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Laura Curran signs law requiring tax-impact notices for reassessments

The law requires Nassau to send out notices estimating the tax impact of the county's new reassessment to all property owners by Thursday.

Nassau County Executive Laura Curran and county assessor

Nassau County Executive Laura Curran and county assessor David Moog announce the new assessment notice law in Mineola on Wednesday. Photo Credit: Howard Schnapp

Nassau County Executive Laura Curran on Wednesday signed a local law that requires the county to send out notices estimating the tax impact of the county’s new reassessment to all property owners by Thursday.

The tax impact information will reach property owners by Dec. 1 and be posted on the county website by then, Curran said at a news conference. Her spokesman, Michael Martino, said Wednesday, “the calculations are not complete.”

Curran also asked the Nassau County Legislature to make some technical corrections to the law, which was approved unanimously last month. The corrections involve clarifying dates in the law while eliminating tax estimates for cities or villages that use their own assessments.

The Republican-led county legislature had demanded the tax-impact statements after learning that Nassau’s recently mailed disclosure notices about the reassessment did not show how the changes would affect property owners' tax bills.

The disclosure notices, required by law after a reassessment, listed the new market value, but not the old market value; the new assessment, but not the old assessment; and the new level of assessment, which is the new fraction of market value used to calculate taxes, but not the old level of assessment.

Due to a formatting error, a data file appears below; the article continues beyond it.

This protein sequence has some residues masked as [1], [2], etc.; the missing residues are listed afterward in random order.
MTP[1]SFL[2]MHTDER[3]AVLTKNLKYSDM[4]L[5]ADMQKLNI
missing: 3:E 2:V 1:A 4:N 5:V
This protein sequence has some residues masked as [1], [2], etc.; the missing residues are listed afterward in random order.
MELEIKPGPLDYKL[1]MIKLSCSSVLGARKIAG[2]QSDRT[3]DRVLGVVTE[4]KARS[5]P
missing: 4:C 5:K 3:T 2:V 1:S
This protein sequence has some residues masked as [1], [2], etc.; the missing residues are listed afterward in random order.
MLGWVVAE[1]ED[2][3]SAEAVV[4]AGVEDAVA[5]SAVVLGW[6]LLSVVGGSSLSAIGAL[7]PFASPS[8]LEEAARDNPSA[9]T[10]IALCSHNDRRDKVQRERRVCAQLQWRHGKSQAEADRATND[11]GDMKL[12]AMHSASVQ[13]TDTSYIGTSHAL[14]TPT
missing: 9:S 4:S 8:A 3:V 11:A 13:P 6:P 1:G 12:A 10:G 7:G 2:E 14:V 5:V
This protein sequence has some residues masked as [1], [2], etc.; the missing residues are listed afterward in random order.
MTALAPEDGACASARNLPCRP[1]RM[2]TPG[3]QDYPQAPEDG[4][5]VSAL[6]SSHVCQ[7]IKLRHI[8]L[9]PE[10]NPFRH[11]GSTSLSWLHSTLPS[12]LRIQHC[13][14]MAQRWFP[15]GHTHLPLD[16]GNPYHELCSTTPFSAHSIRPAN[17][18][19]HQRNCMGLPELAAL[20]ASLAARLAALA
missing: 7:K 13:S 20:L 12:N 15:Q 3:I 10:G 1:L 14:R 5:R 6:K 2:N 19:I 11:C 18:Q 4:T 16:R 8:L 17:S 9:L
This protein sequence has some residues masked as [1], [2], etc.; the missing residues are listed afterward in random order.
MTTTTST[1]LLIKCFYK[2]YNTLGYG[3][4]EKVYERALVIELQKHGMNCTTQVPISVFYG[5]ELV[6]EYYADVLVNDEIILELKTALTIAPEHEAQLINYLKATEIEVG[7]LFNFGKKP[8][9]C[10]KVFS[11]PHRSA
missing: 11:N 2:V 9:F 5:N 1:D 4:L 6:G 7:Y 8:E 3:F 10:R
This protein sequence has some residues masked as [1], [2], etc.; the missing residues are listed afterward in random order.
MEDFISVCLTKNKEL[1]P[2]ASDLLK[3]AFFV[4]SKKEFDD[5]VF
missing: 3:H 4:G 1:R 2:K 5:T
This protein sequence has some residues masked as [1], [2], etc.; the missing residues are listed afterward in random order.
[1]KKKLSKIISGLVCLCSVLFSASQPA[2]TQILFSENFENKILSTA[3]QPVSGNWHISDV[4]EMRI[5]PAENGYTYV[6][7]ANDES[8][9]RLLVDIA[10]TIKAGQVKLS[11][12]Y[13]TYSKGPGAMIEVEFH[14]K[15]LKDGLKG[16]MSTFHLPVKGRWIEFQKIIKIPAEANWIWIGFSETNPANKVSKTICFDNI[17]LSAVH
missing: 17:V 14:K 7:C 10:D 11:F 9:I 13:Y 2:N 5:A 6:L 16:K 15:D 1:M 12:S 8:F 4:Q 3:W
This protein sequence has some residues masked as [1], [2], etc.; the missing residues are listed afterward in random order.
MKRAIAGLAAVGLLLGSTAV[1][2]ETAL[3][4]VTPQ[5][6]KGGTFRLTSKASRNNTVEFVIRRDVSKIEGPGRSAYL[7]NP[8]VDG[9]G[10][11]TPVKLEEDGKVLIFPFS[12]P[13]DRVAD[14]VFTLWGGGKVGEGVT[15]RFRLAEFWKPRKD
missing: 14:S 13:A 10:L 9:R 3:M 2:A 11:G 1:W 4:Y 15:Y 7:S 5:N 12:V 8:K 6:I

Curran said she always had planned a second mailing, estimated to cost $250,000, that estimates the change in taxes, assuming tax levies and rates remain the same.

The former Republican administration of Edward Mangano had begun a systematic review of county assessments last year — six years after Mangano froze assessment increases while his administration granted thousands of reductions to homeowners who grieved their values.

A Newsday study found the practice, intended to reduce the cost of tax refunds, had shifted about $2.2 billion in taxes from generally more affluent property owners who successfully appealed over their values over seven years to generally less affluent owners who did not.

Curran authorized a full reassessment after she took office in January as a way, she said, to restore fairness and equity to the system.

”Today, working with my colleagues in the legislature, we have ensured transparency to the public,” Curran said Wednesday in her release. “I did not create this mess but I am committed to fixing it.”

Curran also said she will ask the newly elected Democrat-controlled State Legislature to allow the new values to be phased in over at least five years, to prevent sudden spikes in tax bills for homeowners whose properties were far below fair market value.

County assessor David Moog has said the tax impact statements will include the effect of a state approved phase-in as well as the impact of no phase-in.

The Nassau legislature's Minority Leader Kevan Abrahams (D-Freeport) said Democrats “will continue to support measures that protect taxpayers and ensure the reassessment process is completed in a transparent and responsible manner."

Abrahams also called action by the State Legislature "an essential component of correcting Nassau County’s broken assessment system, which the previous administration left in shambles.”

The county legislature's Presiding Officer Richard Nicolello (R-New Hyde Park) said, “Now that the county executive has finally signed our law mandating that the administration send tax impact notices, these notices must go out now. Our residents are deeply concerned about the County Executive’s reassessment plan. Taxpayers have a right to know how their taxes will be affected by the new assessed values.”

 By law, Wednesday was the last day for the county executive to sign or veto the legislation.

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